Bicol braces for ‘Pablo’
Disaster measures readied vs super typhoon
More News from Inquirer Southern Luzon
LEGAZPI CITY, Philippines – Disaster authorities in Bicol are on heightened alert and getting ready with their disaster contingency plan as Typhoon Bopha is expected to enter the Philippine Area of Responsibility (PAR) either Sunday evening or early morning Monday.
Typhoon Bopha (international name) will be named “Pablo,” the 16th weather event to enter the country this year, according to the Philippine Atmospheric Geophysical and Astronomical Service Administration (Pagasa).
Landrico Dalida, Pagasa regional director for Southern Luzon, told members of the Bicol Regional Disaster Risk Reduction and Management Council (RDRRMC) and Albay PDRRMC in a joint emergency meeting on Saturday that Typhoon “Pablo” will have an intensity of a super typhoon similar to typhoons “Reming” that hit Bicol in 2006; “Sendong,” which hit Mindanao last year; and “Ondoy,” which inundated most of Metro Manila in 2009.
Dalida said Typhoon “Pablo” is expected to gain strength as it moves towards west of Mindanao and southern Visayas, affecting areas that include the Bicol region.
In a worst case scenario, Typhoon “Pablo” by Monday is expected to bring a maximum sustained winds and gustiness of 238 kilometers per hour (kph) with an estimated diameter of 700 kilometers, intense rainfall of 300 to 400 mm, and a speed of 22 kph.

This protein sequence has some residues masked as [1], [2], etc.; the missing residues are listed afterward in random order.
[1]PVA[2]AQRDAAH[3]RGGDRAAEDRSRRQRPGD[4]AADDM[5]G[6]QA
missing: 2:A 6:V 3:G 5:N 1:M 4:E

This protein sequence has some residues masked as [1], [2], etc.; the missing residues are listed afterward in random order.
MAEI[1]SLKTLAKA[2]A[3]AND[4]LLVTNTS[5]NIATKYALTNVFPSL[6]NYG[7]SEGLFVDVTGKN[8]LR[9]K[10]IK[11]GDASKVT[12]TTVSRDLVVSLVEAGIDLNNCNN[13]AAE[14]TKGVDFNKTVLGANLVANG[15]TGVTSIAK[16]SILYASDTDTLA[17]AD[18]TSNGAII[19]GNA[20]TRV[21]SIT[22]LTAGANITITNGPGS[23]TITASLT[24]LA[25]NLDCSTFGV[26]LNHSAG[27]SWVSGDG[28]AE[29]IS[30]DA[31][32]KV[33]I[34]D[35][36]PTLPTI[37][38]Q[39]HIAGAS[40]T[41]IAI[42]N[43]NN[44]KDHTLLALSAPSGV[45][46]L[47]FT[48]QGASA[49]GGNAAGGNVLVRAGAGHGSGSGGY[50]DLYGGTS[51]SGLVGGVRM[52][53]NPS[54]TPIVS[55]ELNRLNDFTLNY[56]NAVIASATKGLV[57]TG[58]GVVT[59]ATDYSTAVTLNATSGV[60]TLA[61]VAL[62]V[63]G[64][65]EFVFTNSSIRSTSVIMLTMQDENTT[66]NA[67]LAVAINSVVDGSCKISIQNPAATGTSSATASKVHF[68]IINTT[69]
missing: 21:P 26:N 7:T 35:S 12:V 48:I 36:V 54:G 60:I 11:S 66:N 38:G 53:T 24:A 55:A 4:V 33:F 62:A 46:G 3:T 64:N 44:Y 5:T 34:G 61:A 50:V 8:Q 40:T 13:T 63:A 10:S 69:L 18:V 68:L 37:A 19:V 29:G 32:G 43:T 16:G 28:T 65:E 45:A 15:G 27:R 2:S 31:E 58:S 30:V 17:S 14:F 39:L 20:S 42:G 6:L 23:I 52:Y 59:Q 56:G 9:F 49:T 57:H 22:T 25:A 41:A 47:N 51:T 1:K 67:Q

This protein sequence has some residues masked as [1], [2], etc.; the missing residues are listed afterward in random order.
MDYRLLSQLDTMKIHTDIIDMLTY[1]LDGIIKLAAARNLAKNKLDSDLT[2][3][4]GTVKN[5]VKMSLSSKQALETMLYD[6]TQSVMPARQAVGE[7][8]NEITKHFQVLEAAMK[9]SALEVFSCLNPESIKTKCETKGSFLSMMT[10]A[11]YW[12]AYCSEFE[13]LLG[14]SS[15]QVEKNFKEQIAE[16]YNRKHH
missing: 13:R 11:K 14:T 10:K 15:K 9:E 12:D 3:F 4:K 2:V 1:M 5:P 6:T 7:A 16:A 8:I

Dalida said Typhoon “Pablo” developed its intensity in an unusual and unique manner called “corioles effect” as it developed five degrees north-south of the equator. “Corioles effect – meaning the weather event had developed in an area where it should not have evolved.”
Dalida said Typhoon “Pablo” is expected to hovers over Bicol on Wednesday affecting the provinces of Masbate, Sorsogon, Albay, Camarines Sur and Camarines Norte. Strong winds and heavy rains will prevail in these areas and storm surge as high as 6 meters would occur in coastal areas in the eastern seaboard of the region, he said.
Disaster authorities in these provinces would then have to watch out for flooding, landslides and storm surges, prompting the RDRRMC to place on red alert status the whole of Bicol region effective Saturday.
Bernardo Alejandro, director of the Office of Civil Defense (OCD) and RDRRMC, said their operation center is now open round-the-clock until the typhoon passes, with the Departments of Social Welfare and Development (DSWD) and of Health (DOH) likewise readying relief and medical supplies and the military and police preparing trucks and personnel for immediate dispatch in case of evacuations.
Albay Gov. Joey Salceda activated on Saturday all disaster councils across the 15 towns and three cities of the province and reminded them of Capitol’s “zero casualty” goal during periods of disaster.
He said activities for the “Karangahan Green Christmas,” a November 25 to December 25 program that discourages use of firecrackers and plastic Christmas decorations, have been put on hold until further notice.
Salceda said they would implement on Tuesday the preventive evacuation of some 350,000 people living in flood, landslide and storm surge prone areas.
At least P54 million calamity fund, he said, is available for this emergency.
At 4:00 p.m. Sunday, the eye of Typhoon Pablo was located based on satellite and surface data at 970 km Southeast of Hinatuan City (06.4 °N, 135.6 °E) with maximum sustained winds of 185 kph and gustiness of up to 220 kph. It is forecast to move West Northwest at 22 kph.
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